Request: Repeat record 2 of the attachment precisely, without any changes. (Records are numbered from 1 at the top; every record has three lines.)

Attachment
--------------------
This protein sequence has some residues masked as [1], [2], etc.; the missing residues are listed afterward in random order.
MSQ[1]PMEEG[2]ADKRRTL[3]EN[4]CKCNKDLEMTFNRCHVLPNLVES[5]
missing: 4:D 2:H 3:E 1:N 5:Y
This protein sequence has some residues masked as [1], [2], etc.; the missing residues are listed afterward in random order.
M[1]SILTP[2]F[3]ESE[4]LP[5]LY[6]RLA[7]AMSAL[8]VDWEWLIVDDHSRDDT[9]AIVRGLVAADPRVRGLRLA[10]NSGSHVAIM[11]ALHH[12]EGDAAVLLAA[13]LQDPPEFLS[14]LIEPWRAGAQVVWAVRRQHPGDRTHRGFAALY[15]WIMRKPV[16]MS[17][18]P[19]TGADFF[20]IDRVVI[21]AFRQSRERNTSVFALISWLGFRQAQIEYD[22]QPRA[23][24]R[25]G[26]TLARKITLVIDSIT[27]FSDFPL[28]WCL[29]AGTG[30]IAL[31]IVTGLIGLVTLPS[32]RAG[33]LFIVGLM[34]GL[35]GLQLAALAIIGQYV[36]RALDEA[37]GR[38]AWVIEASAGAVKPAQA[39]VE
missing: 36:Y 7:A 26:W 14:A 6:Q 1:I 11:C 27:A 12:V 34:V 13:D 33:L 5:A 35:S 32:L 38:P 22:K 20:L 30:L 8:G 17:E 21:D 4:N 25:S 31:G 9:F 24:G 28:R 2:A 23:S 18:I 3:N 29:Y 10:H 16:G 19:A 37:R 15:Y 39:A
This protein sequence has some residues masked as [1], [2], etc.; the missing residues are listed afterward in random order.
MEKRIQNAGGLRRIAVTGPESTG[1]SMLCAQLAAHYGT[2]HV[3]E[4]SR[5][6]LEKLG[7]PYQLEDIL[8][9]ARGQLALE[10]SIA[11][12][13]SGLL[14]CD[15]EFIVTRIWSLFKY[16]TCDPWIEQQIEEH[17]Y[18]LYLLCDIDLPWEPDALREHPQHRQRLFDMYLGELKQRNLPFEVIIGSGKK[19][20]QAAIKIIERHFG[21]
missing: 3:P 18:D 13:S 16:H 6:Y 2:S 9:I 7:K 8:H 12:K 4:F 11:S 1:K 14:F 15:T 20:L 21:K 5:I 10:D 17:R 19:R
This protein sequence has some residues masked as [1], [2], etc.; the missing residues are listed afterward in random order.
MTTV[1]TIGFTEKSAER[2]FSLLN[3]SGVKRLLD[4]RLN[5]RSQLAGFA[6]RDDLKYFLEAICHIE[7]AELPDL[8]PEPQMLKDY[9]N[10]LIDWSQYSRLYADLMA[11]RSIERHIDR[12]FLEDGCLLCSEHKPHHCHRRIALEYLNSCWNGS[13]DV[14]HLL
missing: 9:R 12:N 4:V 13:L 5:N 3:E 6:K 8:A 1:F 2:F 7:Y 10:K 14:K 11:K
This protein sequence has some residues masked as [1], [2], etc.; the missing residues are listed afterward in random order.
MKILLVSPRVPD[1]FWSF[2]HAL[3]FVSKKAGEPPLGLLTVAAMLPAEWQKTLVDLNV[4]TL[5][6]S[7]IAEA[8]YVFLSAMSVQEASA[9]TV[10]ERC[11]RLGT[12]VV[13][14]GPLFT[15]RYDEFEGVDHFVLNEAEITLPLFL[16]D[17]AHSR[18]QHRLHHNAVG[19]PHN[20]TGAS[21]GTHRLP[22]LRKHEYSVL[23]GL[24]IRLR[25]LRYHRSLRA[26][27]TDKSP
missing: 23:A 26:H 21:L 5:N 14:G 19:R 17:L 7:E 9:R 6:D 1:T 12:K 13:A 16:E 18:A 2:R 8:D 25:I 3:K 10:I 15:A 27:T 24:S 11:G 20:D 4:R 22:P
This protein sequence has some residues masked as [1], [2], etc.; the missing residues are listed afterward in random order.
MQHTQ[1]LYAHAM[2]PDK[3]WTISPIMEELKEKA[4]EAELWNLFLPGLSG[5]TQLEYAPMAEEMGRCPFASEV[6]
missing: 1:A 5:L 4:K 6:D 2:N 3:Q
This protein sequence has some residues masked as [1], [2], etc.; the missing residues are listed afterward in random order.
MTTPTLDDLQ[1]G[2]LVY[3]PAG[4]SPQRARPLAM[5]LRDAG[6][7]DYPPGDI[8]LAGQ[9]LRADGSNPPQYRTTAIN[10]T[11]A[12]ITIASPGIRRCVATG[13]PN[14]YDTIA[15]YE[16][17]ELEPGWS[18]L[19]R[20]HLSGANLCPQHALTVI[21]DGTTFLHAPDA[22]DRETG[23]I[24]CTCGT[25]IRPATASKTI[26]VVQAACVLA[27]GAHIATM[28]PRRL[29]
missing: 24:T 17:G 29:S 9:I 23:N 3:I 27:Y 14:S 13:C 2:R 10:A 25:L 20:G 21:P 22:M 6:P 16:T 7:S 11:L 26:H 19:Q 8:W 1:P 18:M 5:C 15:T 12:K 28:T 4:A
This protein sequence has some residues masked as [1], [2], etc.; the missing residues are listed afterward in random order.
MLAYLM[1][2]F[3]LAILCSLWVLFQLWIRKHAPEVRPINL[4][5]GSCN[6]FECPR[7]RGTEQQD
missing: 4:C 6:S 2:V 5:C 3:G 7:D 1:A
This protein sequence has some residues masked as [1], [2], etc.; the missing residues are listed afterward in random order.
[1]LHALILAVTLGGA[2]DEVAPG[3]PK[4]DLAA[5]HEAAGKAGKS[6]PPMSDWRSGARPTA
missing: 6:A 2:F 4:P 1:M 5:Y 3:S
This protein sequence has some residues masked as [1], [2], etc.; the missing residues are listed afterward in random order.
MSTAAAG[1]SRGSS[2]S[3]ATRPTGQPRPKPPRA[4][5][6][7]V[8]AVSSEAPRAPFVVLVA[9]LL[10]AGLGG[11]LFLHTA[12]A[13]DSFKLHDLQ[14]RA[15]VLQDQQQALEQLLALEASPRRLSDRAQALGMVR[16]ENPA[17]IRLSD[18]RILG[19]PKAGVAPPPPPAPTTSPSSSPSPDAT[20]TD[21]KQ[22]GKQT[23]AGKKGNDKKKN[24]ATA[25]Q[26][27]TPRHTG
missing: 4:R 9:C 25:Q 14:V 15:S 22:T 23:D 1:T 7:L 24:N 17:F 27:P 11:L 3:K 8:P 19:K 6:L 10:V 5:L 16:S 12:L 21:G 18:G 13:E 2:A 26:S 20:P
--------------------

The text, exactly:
This protein sequence has some residues masked as [1], [2], etc.; the missing residues are listed afterward in random order.
M[1]SILTP[2]F[3]ESE[4]LP[5]LY[6]RLA[7]AMSAL[8]VDWEWLIVDDHSRDDT[9]AIVRGLVAADPRVRGLRLA[10]NSGSHVAIM[11]ALHH[12]EGDAAVLLAA[13]LQDPPEFLS[14]LIEPWRAGAQVVWAVRRQHPGDRTHRGFAALY[15]WIMRKPV[16]MS[17][18]P[19]TGADFF[20]IDRVVI[21]AFRQSRERNTSVFALISWLGFRQAQIEYD[22]QPRA[23][24]R[25]G[26]TLARKITLVIDSIT[27]FSDFPL[28]WCL[29]AGTG[30]IAL[31]IVTGLIGLVTLPS[32]RAG[33]LFIVGLM[34]GL[35]GLQLAALAIIGQYV[36]RALDEA[37]GR[38]AWVIEASAGAVKPAQA[39]VE
missing: 36:Y 7:A 26:W 14:A 6:Q 1:I 11:C 27:A 12:V 34:V 13:D 33:L 5:A 35:S 32:L 38:P 22:K 20:L 30:L 8:G 17:E 21:D 4:N 25:S 31:G 9:F 24:G 28:R 2:A 23:S 18:I 3:N 29:Y 10:H 16:G 19:A 37:R 15:Y 39:A